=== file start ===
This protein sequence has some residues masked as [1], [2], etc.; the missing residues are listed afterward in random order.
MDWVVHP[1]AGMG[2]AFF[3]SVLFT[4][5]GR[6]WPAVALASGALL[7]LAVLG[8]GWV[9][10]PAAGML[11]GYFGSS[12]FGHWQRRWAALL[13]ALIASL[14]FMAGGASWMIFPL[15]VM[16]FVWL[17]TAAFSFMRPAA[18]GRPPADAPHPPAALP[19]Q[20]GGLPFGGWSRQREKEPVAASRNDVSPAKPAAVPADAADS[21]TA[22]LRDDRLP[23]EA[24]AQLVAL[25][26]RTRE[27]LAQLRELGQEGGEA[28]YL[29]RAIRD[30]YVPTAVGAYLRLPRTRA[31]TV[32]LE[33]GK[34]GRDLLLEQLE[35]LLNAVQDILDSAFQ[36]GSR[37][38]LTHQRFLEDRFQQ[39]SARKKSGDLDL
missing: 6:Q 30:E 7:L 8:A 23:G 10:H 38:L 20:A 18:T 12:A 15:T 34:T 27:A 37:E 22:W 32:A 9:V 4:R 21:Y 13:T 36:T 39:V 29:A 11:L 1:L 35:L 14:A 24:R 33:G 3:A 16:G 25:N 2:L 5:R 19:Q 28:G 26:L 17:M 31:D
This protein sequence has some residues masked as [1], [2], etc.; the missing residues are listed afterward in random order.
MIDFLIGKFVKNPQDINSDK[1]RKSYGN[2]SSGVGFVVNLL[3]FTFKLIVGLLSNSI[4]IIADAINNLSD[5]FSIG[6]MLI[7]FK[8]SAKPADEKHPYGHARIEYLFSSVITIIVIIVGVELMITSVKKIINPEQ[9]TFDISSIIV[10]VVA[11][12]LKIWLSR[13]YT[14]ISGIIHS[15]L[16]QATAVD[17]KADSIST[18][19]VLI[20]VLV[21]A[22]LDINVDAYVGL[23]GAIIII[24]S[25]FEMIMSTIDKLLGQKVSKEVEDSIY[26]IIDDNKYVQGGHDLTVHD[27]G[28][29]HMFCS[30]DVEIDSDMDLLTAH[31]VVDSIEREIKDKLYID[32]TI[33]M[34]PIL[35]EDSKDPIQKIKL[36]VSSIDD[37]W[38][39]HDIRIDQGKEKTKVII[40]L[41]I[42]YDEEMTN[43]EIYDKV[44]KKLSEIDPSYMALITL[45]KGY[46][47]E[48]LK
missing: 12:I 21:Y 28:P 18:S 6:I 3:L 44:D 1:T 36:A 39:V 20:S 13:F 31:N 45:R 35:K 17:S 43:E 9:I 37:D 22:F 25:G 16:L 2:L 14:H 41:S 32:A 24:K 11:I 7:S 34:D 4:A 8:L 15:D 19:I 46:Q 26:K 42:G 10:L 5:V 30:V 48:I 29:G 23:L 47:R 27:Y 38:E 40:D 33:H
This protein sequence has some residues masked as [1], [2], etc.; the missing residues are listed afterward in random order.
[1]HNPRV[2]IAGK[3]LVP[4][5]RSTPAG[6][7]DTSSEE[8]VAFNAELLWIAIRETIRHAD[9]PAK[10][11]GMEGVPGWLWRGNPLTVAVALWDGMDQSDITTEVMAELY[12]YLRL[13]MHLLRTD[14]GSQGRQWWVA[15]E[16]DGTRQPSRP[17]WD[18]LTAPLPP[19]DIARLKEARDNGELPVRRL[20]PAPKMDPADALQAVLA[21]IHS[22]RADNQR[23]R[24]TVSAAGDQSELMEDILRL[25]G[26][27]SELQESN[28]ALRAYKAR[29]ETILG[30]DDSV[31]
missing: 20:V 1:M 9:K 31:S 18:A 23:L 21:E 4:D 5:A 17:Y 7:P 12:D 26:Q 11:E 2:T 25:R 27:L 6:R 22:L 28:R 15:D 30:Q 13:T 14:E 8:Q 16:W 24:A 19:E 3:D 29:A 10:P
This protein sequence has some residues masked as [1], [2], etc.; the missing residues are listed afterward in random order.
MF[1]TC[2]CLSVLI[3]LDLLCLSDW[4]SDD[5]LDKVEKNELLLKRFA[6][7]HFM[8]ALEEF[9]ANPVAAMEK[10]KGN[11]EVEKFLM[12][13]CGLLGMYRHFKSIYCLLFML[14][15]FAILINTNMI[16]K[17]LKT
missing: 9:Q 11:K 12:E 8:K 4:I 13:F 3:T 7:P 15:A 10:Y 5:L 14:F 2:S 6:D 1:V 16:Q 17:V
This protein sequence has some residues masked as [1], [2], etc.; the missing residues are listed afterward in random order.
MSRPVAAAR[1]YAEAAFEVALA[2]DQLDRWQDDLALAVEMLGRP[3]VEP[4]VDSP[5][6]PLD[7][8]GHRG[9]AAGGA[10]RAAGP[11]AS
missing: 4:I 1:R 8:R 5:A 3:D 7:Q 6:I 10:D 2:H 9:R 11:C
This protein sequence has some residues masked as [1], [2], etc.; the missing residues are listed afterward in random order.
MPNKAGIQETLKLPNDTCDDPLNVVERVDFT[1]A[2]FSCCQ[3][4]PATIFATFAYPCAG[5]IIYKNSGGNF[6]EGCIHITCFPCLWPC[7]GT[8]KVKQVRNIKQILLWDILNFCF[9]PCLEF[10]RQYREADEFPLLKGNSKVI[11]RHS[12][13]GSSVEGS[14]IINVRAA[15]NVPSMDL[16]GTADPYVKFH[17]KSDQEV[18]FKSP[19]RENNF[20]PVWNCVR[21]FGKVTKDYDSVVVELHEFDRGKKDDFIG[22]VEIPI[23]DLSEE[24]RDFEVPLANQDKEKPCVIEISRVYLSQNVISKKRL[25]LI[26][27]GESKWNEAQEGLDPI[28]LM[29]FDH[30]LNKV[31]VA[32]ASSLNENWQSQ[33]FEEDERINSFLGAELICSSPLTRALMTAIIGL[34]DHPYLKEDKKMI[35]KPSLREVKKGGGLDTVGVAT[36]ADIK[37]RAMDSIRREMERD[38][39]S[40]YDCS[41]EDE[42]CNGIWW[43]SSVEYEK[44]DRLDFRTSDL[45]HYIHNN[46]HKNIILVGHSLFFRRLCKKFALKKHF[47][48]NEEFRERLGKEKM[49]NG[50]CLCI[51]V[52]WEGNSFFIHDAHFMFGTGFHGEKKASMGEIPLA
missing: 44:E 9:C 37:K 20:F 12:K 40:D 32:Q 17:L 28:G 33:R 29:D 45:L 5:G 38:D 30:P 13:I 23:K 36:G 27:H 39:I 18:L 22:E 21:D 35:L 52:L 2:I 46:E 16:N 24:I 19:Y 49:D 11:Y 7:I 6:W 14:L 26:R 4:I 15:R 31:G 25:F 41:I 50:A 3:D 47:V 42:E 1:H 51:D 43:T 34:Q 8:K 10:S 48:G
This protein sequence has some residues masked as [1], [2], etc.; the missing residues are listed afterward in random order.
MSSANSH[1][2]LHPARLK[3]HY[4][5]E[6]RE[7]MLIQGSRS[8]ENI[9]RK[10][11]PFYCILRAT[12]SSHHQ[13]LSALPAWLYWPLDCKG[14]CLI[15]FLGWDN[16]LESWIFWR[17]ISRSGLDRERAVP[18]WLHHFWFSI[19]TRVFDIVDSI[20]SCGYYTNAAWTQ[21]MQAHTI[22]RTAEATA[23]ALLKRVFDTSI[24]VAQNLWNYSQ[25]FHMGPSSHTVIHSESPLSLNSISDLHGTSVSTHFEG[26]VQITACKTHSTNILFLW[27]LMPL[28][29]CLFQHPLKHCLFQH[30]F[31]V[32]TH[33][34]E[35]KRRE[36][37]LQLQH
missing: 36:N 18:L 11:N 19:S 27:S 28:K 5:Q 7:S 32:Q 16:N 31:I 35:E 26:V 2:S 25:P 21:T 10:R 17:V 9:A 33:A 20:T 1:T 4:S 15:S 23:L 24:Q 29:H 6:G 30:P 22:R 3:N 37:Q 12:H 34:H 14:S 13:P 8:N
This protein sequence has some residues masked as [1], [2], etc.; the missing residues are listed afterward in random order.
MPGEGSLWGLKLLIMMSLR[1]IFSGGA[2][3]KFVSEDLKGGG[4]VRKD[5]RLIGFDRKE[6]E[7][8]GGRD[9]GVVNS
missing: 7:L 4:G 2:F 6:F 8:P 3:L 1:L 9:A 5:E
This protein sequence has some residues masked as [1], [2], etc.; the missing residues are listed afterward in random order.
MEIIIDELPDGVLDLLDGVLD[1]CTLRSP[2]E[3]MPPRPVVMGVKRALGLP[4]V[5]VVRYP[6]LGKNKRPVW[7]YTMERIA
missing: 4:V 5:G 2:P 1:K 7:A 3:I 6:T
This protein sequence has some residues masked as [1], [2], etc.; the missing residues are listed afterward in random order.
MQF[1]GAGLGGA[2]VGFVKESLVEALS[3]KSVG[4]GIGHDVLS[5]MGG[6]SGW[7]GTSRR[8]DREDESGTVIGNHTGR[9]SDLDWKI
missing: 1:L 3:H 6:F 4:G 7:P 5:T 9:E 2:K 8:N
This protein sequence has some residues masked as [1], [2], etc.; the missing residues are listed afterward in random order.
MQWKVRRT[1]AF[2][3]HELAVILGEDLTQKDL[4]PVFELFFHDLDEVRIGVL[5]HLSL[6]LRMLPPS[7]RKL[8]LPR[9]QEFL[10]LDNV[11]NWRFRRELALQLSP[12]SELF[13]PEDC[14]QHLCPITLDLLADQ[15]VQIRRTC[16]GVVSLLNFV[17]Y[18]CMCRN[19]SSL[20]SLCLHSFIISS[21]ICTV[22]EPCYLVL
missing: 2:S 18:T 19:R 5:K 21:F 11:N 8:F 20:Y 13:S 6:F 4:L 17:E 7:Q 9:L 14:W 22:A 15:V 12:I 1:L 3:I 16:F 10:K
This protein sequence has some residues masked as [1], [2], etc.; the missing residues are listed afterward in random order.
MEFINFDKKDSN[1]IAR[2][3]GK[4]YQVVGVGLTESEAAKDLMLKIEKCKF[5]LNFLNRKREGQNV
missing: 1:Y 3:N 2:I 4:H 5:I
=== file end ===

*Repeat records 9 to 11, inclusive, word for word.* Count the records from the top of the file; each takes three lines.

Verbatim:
This protein sequence has some residues masked as [1], [2], etc.; the missing residues are listed afterward in random order.
MEIIIDELPDGVLDLLDGVLD[1]CTLRSP[2]E[3]MPPRPVVMGVKRALGLP[4]V[5]VVRYP[6]LGKNKRPVW[7]YTMERIA
missing: 4:V 5:G 2:P 1:K 7:A 3:I 6:T
This protein sequence has some residues masked as [1], [2], etc.; the missing residues are listed afterward in random order.
MQF[1]GAGLGGA[2]VGFVKESLVEALS[3]KSVG[4]GIGHDVLS[5]MGG[6]SGW[7]GTSRR[8]DREDESGTVIGNHTGR[9]SDLDWKI
missing: 1:L 3:H 6:F 4:G 7:P 5:T 9:E 2:K 8:N
This protein sequence has some residues masked as [1], [2], etc.; the missing residues are listed afterward in random order.
MQWKVRRT[1]AF[2][3]HELAVILGEDLTQKDL[4]PVFELFFHDLDEVRIGVL[5]HLSL[6]LRMLPPS[7]RKL[8]LPR[9]QEFL[10]LDNV[11]NWRFRRELALQLSP[12]SELF[13]PEDC[14]QHLCPITLDLLADQ[15]VQIRRTC[16]GVVSLLNFV[17]Y[18]CMCRN[19]SSL[20]SLCLHSFIISS[21]ICTV[22]EPCYLVL
missing: 2:S 18:T 19:R 5:K 21:F 11:N 8:F 20:Y 13:S 6:F 4:L 17:E 7:Q 9:L 14:W 22:A 15:V 12:I 1:L 3:I 16:F 10:K